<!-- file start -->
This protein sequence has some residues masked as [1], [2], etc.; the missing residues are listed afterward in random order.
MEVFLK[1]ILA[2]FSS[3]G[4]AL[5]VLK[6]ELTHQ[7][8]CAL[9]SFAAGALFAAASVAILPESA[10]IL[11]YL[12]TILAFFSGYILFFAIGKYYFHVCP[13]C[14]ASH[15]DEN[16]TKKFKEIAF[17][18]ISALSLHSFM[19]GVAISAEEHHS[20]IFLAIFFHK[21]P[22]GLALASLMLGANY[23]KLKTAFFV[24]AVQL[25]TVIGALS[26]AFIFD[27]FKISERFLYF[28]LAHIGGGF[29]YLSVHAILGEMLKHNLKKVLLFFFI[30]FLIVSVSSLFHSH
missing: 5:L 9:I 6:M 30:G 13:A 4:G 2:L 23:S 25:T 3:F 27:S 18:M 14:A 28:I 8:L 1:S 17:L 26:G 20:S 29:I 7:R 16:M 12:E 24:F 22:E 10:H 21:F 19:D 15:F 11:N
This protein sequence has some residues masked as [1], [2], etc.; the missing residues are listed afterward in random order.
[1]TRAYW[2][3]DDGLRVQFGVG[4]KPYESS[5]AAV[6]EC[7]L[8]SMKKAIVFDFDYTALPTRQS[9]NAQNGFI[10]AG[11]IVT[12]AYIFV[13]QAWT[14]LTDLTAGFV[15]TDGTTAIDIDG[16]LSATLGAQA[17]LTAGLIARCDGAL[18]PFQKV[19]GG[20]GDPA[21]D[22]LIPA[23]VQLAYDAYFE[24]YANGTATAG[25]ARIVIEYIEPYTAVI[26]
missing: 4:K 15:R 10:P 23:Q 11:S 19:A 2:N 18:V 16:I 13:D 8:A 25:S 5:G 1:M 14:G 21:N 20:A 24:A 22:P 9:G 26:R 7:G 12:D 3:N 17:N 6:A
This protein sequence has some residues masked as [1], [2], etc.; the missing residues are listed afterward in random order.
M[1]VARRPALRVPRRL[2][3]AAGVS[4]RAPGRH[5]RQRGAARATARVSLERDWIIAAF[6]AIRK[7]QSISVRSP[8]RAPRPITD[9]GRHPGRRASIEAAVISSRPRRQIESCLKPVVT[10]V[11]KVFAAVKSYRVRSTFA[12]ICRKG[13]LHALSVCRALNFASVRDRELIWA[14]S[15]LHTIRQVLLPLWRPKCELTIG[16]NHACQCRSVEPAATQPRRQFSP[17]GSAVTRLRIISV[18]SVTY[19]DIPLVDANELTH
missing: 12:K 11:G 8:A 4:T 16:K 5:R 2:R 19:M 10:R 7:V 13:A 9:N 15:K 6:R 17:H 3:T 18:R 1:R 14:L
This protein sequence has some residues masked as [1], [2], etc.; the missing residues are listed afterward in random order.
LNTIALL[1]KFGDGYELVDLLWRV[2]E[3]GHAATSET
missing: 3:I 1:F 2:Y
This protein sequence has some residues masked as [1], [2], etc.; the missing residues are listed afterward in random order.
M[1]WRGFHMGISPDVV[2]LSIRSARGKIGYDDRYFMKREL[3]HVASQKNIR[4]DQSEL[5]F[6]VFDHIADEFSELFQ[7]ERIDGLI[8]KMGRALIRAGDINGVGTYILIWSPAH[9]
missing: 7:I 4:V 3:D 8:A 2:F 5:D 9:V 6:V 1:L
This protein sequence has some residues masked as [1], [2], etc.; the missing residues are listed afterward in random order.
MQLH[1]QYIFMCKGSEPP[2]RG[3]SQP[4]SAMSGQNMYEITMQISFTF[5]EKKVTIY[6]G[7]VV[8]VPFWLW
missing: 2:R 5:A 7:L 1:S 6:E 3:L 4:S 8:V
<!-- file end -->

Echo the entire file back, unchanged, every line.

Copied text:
This protein sequence has some residues masked as [1], [2], etc.; the missing residues are listed afterward in random order.
MEVFLK[1]ILA[2]FSS[3]G[4]AL[5]VLK[6]ELTHQ[7][8]CAL[9]SFAAGALFAAASVAILPESA[10]IL[11]YL[12]TILAFFSGYILFFAIGKYYFHVCP[13]C[14]ASH[15]DEN[16]TKKFKEIAF[17][18]ISALSLHSFM[19]GVAISAEEHHS[20]IFLAIFFHK[21]P[22]GLALASLMLGANY[23]KLKTAFFV[24]AVQL[25]TVIGALS[26]AFIFD[27]FKISERFLYF[28]LAHIGGGF[29]YLSVHAILGEMLKHNLKKVLLFFFI[30]FLIVSVSSLFHSH
missing: 5:L 9:I 6:M 30:G 13:A 4:G 2:L 23:S 25:T 3:F 27:S 18:M 14:A 28:I 8:L 1:S 17:L 26:G 20:S 29:I 7:R 16:M 12:E 24:F 22:E 10:H 21:F 19:D 15:F 11:N
This protein sequence has some residues masked as [1], [2], etc.; the missing residues are listed afterward in random order.
[1]TRAYW[2][3]DDGLRVQFGVG[4]KPYESS[5]AAV[6]EC[7]L[8]SMKKAIVFDFDYTALPTRQS[9]NAQNGFI[10]AG[11]IVT[12]AYIFV[13]QAWT[14]LTDLTAGFV[15]TDGTTAIDIDG[16]LSATLGAQA[17]LTAGLIARCDGAL[18]PFQKV[19]GG[20]GDPA[21]D[22]LIPA[23]VQLAYDAYFE[24]YANGTATAG[25]ARIVIEYIEPYTAVI[26]
missing: 4:K 15:R 10:P 23:Q 11:S 19:A 2:N 18:V 16:I 13:D 8:A 25:S 5:G 1:M 14:G 21:N 20:A 24:A 22:P 9:G 26:R 7:G 12:D 3:N 17:N 6:A
This protein sequence has some residues masked as [1], [2], etc.; the missing residues are listed afterward in random order.
M[1]VARRPALRVPRRL[2][3]AAGVS[4]RAPGRH[5]RQRGAARATARVSLERDWIIAAF[6]AIRK[7]QSISVRSP[8]RAPRPITD[9]GRHPGRRASIEAAVISSRPRRQIESCLKPVVT[10]V[11]KVFAAVKSYRVRSTFA[12]ICRKG[13]LHALSVCRALNFASVRDRELIWA[14]S[15]LHTIRQVLLPLWRPKCELTIG[16]NHACQCRSVEPAATQPRRQFSP[17]GSAVTRLRIISV[18]SVTY[19]DIPLVDANELTH
missing: 12:K 11:G 8:A 4:T 16:K 5:R 2:R 19:M 10:R 7:V 13:A 9:N 15:K 6:R 17:H 3:T 18:R 1:R 14:L
This protein sequence has some residues masked as [1], [2], etc.; the missing residues are listed afterward in random order.
LNTIALL[1]KFGDGYELVDLLWRV[2]E[3]GHAATSET
missing: 3:I 1:F 2:Y
This protein sequence has some residues masked as [1], [2], etc.; the missing residues are listed afterward in random order.
M[1]WRGFHMGISPDVV[2]LSIRSARGKIGYDDRYFMKREL[3]HVASQKNIR[4]DQSEL[5]F[6]VFDHIADEFSELFQ[7]ERIDGLI[8]KMGRALIRAGDINGVGTYILIWSPAH[9]
missing: 7:I 4:V 3:D 8:A 2:F 5:D 9:V 6:V 1:L
This protein sequence has some residues masked as [1], [2], etc.; the missing residues are listed afterward in random order.
MQLH[1]QYIFMCKGSEPP[2]RG[3]SQP[4]SAMSGQNMYEITMQISFTF[5]EKKVTIY[6]G[7]VV[8]VPFWLW
missing: 2:R 5:A 7:L 1:S 6:E 3:L 4:S 8:V